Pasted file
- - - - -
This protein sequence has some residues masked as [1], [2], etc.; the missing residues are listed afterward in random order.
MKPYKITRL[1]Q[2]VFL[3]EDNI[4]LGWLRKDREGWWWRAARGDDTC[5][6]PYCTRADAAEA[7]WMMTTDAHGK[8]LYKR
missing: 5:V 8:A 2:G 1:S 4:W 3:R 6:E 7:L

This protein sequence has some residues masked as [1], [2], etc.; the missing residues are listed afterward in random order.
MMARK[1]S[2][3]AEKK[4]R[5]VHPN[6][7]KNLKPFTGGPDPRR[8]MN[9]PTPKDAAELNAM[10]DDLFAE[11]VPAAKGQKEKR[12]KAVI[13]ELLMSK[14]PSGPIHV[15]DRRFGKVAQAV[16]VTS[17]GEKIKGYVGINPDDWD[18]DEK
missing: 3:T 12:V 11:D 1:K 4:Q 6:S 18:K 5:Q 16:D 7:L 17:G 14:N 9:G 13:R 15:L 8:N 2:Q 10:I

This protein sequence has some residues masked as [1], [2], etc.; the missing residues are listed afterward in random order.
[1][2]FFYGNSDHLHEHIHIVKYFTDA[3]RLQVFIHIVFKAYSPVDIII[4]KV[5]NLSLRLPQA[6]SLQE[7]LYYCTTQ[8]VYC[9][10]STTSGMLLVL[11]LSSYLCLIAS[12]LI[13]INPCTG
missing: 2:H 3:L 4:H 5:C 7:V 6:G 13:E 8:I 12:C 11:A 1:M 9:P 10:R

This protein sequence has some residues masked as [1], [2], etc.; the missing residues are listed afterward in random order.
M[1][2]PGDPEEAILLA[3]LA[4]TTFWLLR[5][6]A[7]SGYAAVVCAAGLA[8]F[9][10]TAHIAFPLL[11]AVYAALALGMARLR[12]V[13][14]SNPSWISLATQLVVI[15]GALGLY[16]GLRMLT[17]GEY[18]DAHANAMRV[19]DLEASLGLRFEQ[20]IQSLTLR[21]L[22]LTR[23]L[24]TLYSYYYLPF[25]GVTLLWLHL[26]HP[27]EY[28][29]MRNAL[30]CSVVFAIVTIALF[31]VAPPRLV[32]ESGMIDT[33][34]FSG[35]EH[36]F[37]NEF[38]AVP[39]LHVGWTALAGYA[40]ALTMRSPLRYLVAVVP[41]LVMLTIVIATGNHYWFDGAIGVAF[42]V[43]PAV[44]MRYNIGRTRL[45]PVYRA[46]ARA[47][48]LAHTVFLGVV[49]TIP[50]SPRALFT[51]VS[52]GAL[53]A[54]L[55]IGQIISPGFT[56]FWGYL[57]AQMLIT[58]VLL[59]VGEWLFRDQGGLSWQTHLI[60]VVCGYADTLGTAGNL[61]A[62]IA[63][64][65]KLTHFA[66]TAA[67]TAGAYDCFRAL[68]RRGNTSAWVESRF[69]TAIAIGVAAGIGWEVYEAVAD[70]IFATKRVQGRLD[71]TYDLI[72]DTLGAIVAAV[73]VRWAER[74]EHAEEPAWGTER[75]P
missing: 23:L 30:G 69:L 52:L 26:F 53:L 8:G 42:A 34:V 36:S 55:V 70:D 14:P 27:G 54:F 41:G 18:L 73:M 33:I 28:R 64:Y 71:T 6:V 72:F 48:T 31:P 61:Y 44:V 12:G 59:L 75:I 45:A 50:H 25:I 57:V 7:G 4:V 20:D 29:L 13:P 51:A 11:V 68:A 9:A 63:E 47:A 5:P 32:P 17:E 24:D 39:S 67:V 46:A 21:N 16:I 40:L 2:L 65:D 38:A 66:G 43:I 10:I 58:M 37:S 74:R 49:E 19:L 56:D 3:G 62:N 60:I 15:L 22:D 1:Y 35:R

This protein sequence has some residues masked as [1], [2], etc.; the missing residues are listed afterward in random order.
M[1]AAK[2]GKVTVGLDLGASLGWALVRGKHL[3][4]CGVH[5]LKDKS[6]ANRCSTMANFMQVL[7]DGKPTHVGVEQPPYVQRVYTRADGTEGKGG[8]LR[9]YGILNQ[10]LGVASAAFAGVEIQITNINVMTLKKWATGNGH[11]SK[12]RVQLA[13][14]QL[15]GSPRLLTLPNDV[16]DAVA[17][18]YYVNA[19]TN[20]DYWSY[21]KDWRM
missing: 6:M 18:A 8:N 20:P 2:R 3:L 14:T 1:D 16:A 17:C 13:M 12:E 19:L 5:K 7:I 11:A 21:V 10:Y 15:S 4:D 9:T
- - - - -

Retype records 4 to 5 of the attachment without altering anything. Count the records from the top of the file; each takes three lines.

This protein sequence has some residues masked as [1], [2], etc.; the missing residues are listed afterward in random order.
M[1][2]PGDPEEAILLA[3]LA[4]TTFWLLR[5][6]A[7]SGYAAVVCAAGLA[8]F[9][10]TAHIAFPLL[11]AVYAALALGMARLR[12]V[13][14]SNPSWISLATQLVVI[15]GALGLY[16]GLRMLT[17]GEY[18]DAHANAMRV[19]DLEASLGLRFEQ[20]IQSLTLR[21]L[22]LTR[23]L[24]TLYSYYYLPF[25]GVTLLWLHL[26]HP[27]EY[28][29]MRNAL[30]CSVVFAIVTIALF[31]VAPPRLV[32]ESGMIDT[33][34]FSG[35]EH[36]F[37]NEF[38]AVP[39]LHVGWTALAGYA[40]ALTMRSPLRYLVAVVP[41]LVMLTIVIATGNHYWFDGAIGVAF[42]V[43]PAV[44]MRYNIGRTRL[45]PVYRA[46]ARA[47][48]LAHTVFLGVV[49]TIP[50]SPRALFT[51]VS[52]GAL[53]A[54]L[55]IGQIISPGFT[56]FWGYL[57]AQMLIT[58]VLL[59]VGEWLFRDQGGLSWQTHLI[60]VVCGYADTLGTAGNL[61]A[62]IA[63][64][65]KLTHFA[66]TAA[67]TAGAYDCFRAL[68]RRGNTSAWVESRF[69]TAIAIGVAAGIGWEVYEAVAD[70]IFATKRVQGRLD[71]TYDLI[72]DTLGAIVAAV[73]VRWAER[74]EHAEEPAWGTER[75]P
missing: 23:L 30:G 69:L 52:L 26:F 53:L 8:G 42:A 34:V 36:S 55:V 70:D 14:P 27:G 54:F 41:G 18:L 73:M 33:I 28:R 64:Y 71:T 6:V 72:F 48:T 31:P 61:Y 44:V 12:G 59:L 75:I 45:A 50:H 25:I 57:V 7:G 4:V 20:D 29:L 13:P 51:A 11:V 68:A 9:A 63:E 47:A 5:P 32:P 17:E 24:D 39:S 67:V 46:A 21:N 16:I 40:L 2:L 65:D 38:A 66:G 43:I 10:I 58:M 37:S 74:R 49:E 19:L 56:D 3:G 62:N 60:I 15:L 22:D 1:Y 35:R

This protein sequence has some residues masked as [1], [2], etc.; the missing residues are listed afterward in random order.
M[1]AAK[2]GKVTVGLDLGASLGWALVRGKHL[3][4]CGVH[5]LKDKS[6]ANRCSTMANFMQVL[7]DGKPTHVGVEQPPYVQRVYTRADGTEGKGG[8]LR[9]YGILNQ[10]LGVASAAFAGVEIQITNINVMTLKKWATGNGH[11]SK[12]RVQLA[13][14]QL[15]GSPRLLTLPNDV[16]DAVA[17][18]YYVNA[19]TN[20]DYWSY[21]KDWRM
missing: 6:M 18:A 8:N 20:P 2:R 3:L 14:T 1:D 16:A 17:C 13:M 12:E 19:L 5:K 7:I 11:A 21:V 10:Y 15:S 4:D 9:T